## R Literacy for digital soil mapping

#### Part 1

• R basics: commands, expressions, assignments, operators, objects
• R Data Types
• R data structures
• Functions, arguments, and packages
• Getting help.

#### Part 2

• Vectors, matrices, and arrays
• Vector arithmetic, some common functions and vectorised formats
• Matrices and arrays.

#### Part 3

• Data frames, data import, and data export
• Creating data frames manually
• Working with data frames

#### Part 4

• Graphics: the basics

#### Part 5

• Manipulating data. Modes, classes, attributes, length, and coercion
• Indexing, sub-setting, sorting and locating data
• Factors
• Combining data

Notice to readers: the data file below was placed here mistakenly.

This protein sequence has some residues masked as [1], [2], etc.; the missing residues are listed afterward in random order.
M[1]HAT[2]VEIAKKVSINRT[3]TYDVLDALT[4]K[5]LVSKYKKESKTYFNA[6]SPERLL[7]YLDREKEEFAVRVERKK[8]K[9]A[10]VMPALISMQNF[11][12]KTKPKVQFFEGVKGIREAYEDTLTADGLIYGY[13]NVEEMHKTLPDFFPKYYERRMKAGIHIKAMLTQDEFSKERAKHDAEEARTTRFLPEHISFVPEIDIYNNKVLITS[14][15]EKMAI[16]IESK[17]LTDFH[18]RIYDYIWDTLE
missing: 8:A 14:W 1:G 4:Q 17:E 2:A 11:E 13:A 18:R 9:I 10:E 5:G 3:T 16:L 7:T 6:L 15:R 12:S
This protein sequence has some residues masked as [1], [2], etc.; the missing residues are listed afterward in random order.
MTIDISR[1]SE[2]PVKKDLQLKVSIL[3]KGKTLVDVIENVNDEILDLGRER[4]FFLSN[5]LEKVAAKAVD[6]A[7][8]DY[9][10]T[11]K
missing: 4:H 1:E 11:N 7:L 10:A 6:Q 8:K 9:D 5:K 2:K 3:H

#### Part 6

• Exploratory data analysis
• Summary statistics
• Histograms and boxplots
• Normal quantile and cumulative probability plots

#### Part 7

• The basics of linear models

#### Part 8

This section introduces how to construct a function. A function is at the heart of R and is akin to a set of instructions to run a particular task. Functions are incredibly powerful and the fact that one can create their own functions leaves open the door for some very creative thinking about how to solve a particular problem or to conduct bespoke tasks.

The example here is about how one would go about designing a soil sample down along a toposequence. The starting point could be the top of a hill, at the bottom of a hill or anywhere between. This seems pretty intuitive to do in your mind, but to code this in R or any language requires a bit of logical thought and creativity. These are important for learning R and for doing digital soil mapping things!

Updated on